# Results for: “Ajay Kumar Saxena”

1 eBook

## Appendix-B |
Ajay Kumar Saxena | Laxmi Publications | |||||

Appendix B CARRIER FLOW IN SEMICONDUCTORS Current flow in semiconductors is chiefly by two processes, viz., (i) by drift and (ii) by diffusion 1. Carrier flow by drift Consider a rectangular bar of a semiconductor of uniform cross section to whose opposite ends as applied a potential difference of V volts. E x=0 E x=0 x=l x=l +e e– Jn Jp + – + V (a) – V (b) Fig. B.1 Drift currents in (a) n-type semiconductor and (b) p-type semiconductor → Under the action of the applied field E there will be directed motion of the carriers and the drift currents are given by → Jn and → = neμ E n (∵ J = σE , σn = neμn , σ p = peμ p → Jp = peμ p E where μn and μp are the electron and hole mobilities respectively. 2. Carrier flow by diffusion Diffusion results from net flow of particles from a n(x) region of higher concentration to a region of lower concentration. Thus, diffusion flow is proportional to the concentration gradient. Consider an n-type semiconductor bar having a x=0 decreasing electron concentration with distance x (Fig. B.2). ) (B.1) See All Chapters |
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## Solid-Ch-10 |
Ajay Kumar Saxena | Laxmi Publications | |||||

10 Magnetic Properties 10.1 ORIGIN OF MAGNETIC PROPERTIES OF MATERIALS We know that a small circular current-carrying loop has a magnetic moment associated with it. So motion of electrons in atoms is responsible for magnetism and quantised nature of electronic motion gives rise to the fundamental unit of magnetic dipole moment, the Bohr magneton mB. For a circular loop of area A and carrying a current I, the dipole moment is IA. For an electron of charge e and mass m rotating in a circular orbit of radius r at an angular velocity w, the magnetic dipole moment is w 1 m = IA = - e p r2 = - ewr2 (10.1) 2p 2 F I H K The angular momentum Æ → → | J | = m | r × v | = mwr2 (10.2) therefore, Æ m =− FH e IK J 2m → (10.3) The angular momentum is quantised in units of h/(2p) where h is Planck’s constant. Therefore, the Æ lowest non-zero value for | m | is mB = eh/4p m = 9.2741 ¥ 10–24 J T –1 (SI units) or 9.2741 ¥ 10–21 erg Oe–1 (CGS units). No electron can have a magnetic moment below mB. Thus, orbiting/spinning of electrons on the whole may impart a permanent magnetic moment to atoms. See All Chapters |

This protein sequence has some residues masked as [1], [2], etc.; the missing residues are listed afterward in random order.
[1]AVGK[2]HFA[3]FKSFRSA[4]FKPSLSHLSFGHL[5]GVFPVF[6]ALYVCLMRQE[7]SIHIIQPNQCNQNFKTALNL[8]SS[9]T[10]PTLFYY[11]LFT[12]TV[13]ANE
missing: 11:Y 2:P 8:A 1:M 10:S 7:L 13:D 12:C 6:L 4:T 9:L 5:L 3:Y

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## Solid-Ch-14 |
Ajay Kumar Saxena | Laxmi Publications | |||||

608 Solid State Physics 14 Fabrication of Integrated Circuits The physical realization of large number of electronic elements (or semiconductor devices) separately integrated on a single semi-conductor layer so as to perform the functions of a complicated circuit is an integrated circuit. Monolithic integrated circuit is one in which all circuit components are fabricated on to a tiny silicon dice. The following are the various steps in the fabrication of semiconductor integrated circuits: 14.1 CRYSTAL GROWTH The process of the preparation of single crystals of Si : Crystals are grown using SiO 2 Czokralski method. The crystal grown is in the form of a cylinder of 1 to 4 inches diameter depending on the pulling rate, melt temperature and other external factors. Silicon is an abundantly available material as sand (SiO2). This is chemically treated to obtain highly purified polycrystalline Si which is then used for single crystal growth. The basic arrangement of the method is shown in Fig. 14.1. gas inlet See All Chapters |